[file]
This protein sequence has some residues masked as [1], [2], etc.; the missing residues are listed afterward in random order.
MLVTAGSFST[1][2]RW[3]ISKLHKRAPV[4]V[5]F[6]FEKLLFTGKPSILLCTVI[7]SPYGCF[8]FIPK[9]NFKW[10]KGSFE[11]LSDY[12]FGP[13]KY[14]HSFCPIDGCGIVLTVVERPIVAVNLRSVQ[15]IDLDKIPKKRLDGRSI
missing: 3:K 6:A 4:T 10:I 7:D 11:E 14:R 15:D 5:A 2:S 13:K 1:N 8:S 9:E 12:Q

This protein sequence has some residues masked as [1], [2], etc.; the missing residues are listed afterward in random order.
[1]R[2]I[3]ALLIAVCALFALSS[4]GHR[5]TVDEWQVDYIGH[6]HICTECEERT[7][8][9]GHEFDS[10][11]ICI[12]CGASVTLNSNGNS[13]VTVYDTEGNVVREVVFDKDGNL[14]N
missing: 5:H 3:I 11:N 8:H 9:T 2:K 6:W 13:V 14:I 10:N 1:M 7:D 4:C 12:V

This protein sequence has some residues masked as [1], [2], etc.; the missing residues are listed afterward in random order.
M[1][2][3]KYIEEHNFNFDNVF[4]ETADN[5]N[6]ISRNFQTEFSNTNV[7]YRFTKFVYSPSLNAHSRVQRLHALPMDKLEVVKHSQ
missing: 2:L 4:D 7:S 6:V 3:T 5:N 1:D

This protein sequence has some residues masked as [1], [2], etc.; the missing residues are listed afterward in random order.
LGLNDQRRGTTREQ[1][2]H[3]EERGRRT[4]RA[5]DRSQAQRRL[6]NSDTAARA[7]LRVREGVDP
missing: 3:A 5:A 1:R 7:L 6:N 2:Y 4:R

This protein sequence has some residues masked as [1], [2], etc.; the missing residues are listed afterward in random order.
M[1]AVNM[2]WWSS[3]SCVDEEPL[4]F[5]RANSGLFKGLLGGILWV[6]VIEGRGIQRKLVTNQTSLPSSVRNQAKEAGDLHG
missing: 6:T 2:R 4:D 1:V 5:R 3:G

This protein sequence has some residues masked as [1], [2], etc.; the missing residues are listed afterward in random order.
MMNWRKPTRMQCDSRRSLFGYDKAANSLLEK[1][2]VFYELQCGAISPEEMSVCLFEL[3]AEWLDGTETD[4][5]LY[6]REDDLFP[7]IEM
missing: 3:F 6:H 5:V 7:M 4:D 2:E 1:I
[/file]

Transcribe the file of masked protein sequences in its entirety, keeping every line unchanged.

This protein sequence has some residues masked as [1], [2], etc.; the missing residues are listed afterward in random order.
MLVTAGSFST[1][2]RW[3]ISKLHKRAPV[4]V[5]F[6]FEKLLFTGKPSILLCTVI[7]SPYGCF[8]FIPK[9]NFKW[10]KGSFE[11]LSDY[12]FGP[13]KY[14]HSFCPIDGCGIVLTVVERPIVAVNLRSVQ[15]IDLDKIPKKRLDGRSI
missing: 3:K 6:A 4:T 10:I 7:D 11:E 14:R 15:D 5:A 2:S 13:K 1:N 8:S 9:E 12:Q

This protein sequence has some residues masked as [1], [2], etc.; the missing residues are listed afterward in random order.
[1]R[2]I[3]ALLIAVCALFALSS[4]GHR[5]TVDEWQVDYIGH[6]HICTECEERT[7][8][9]GHEFDS[10][11]ICI[12]CGASVTLNSNGNS[13]VTVYDTEGNVVREVVFDKDGNL[14]N
missing: 5:H 3:I 11:N 8:H 9:T 2:K 6:W 13:V 14:I 10:N 1:M 7:D 4:C 12:V

This protein sequence has some residues masked as [1], [2], etc.; the missing residues are listed afterward in random order.
M[1][2][3]KYIEEHNFNFDNVF[4]ETADN[5]N[6]ISRNFQTEFSNTNV[7]YRFTKFVYSPSLNAHSRVQRLHALPMDKLEVVKHSQ
missing: 2:L 4:D 7:S 6:V 3:T 5:N 1:D

This protein sequence has some residues masked as [1], [2], etc.; the missing residues are listed afterward in random order.
LGLNDQRRGTTREQ[1][2]H[3]EERGRRT[4]RA[5]DRSQAQRRL[6]NSDTAARA[7]LRVREGVDP
missing: 3:A 5:A 1:R 7:L 6:N 2:Y 4:R

This protein sequence has some residues masked as [1], [2], etc.; the missing residues are listed afterward in random order.
M[1]AVNM[2]WWSS[3]SCVDEEPL[4]F[5]RANSGLFKGLLGGILWV[6]VIEGRGIQRKLVTNQTSLPSSVRNQAKEAGDLHG
missing: 6:T 2:R 4:D 1:V 5:R 3:G

This protein sequence has some residues masked as [1], [2], etc.; the missing residues are listed afterward in random order.
MMNWRKPTRMQCDSRRSLFGYDKAANSLLEK[1][2]VFYELQCGAISPEEMSVCLFEL[3]AEWLDGTETD[4][5]LY[6]REDDLFP[7]IEM
missing: 3:F 6:H 5:V 7:M 4:D 2:E 1:I